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How to build muscle mass?

The quest for a powerful chest with biceps resembling the tops of icebergs is one of the goals of every bodybuilding adept. We can get a lot of ideas from gyms and mass media about how we could exceed the magical barrier 40 / 45cm in arm circumference.

Unfortunately… The methods presented in the gym are not always legal and consistent with the ethics of an athlete, and articles in popular magazines based on reliable scientific articles.

In this article, you’ll read what, how much and when it’s best to eat to maximize the synthesis of muscle proteins, or “build mass”. Remember, however, that the basis for muscle hypertrophy is training, without it even specialized nutritional strategies do not help much.

 

Do not eat too little!

A small energy deficit of 20% lasting 10 days already reduces the synthesis of muscle proteins by about 20%. This means that by not eating, you limit the potential for muscle mass growth. In order to calculate your energy demand, it’s worth reaching for specialist formulas. If you know the body fat content in your body (BF), use the simple Cunningham formula, if your BF % is not known to you – I recommend the Mifflin-St Jeor formula (both can be found easily online). Using the formula, you will learn your basic metabolism, then multiply it by the PAL factor (physical activity level) and you are ready – now you do not need to eat less kilocalories than you calculated.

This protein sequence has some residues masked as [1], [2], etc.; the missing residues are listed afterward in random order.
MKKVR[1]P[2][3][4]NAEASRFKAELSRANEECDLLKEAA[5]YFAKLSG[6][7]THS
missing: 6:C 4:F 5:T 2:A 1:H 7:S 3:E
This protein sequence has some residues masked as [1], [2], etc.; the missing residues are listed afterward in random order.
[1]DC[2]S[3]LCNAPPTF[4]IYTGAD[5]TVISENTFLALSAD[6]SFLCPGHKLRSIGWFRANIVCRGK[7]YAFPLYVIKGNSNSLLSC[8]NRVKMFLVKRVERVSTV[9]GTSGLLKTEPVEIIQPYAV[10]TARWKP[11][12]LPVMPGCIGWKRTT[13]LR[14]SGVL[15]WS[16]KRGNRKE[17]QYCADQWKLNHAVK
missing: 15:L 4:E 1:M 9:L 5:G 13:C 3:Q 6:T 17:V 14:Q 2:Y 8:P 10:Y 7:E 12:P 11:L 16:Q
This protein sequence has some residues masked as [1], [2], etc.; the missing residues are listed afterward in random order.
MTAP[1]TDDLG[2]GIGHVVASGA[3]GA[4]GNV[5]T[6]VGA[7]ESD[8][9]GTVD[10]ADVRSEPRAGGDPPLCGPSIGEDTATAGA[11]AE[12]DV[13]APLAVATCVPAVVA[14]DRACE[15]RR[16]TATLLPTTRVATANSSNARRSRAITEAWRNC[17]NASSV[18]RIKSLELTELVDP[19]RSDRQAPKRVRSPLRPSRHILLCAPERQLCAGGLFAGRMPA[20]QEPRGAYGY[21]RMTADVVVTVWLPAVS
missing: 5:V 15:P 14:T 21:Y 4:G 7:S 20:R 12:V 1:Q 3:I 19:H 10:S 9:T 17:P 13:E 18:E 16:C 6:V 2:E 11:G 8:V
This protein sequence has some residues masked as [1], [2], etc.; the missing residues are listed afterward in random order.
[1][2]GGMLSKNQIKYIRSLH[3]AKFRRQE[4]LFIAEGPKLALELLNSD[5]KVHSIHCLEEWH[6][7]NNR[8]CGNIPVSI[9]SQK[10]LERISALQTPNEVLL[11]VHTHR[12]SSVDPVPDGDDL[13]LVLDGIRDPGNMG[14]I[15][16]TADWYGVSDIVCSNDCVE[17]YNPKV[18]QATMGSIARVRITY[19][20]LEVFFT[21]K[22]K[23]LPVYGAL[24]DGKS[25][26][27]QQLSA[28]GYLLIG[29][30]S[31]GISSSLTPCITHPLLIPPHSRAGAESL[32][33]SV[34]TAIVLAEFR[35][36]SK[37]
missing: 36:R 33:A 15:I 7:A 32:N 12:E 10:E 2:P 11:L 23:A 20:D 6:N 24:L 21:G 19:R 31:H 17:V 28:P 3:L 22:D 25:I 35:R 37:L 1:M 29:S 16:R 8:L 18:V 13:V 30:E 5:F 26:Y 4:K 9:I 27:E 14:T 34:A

How much protein for mass?

Looking at nutritional standards for the population, updated in 2017 by the Food and Nutrition Institute, we note that the recommended protein intake for an average is 0.9 g / kg body weight. A smile has certainly appeared under your nose – and rightly so, because in 1992 it was proven that a diet supplying smaller amounts of protein (0.86 g / kg body weight) impaired the synthesis of whole body protein in athletes doing resistance training compared to menus providing 1.4 and 2.4 g / kg body weight. According to the International Society of Sports Nutrition (ISSN), strength athletes should consume 1.4-2 g of protein per kilogram of body weight during the period of building muscle mass. I am talking about a pool of proteins from both animal sources, of course (e.g. meat, eggs, and cottage cheese) as well as from plant sources (e.g. potatoes, bread, and soy). Winding up the supply to higher values ​​does not bring additional gains in either the biceps, the chest or any other skeletal muscle.

The above factors (adequate energy status and supply of protein throughout the day) are the main, dietary stimuli conditioning the increase in muscle mass. Nevertheless, there are scientific reasons that the development of muscle influences the number of meals during the day, the content of proteins in them, individual amino acids or even the rate of digestion of a given meal.

How many meals to eat for mass?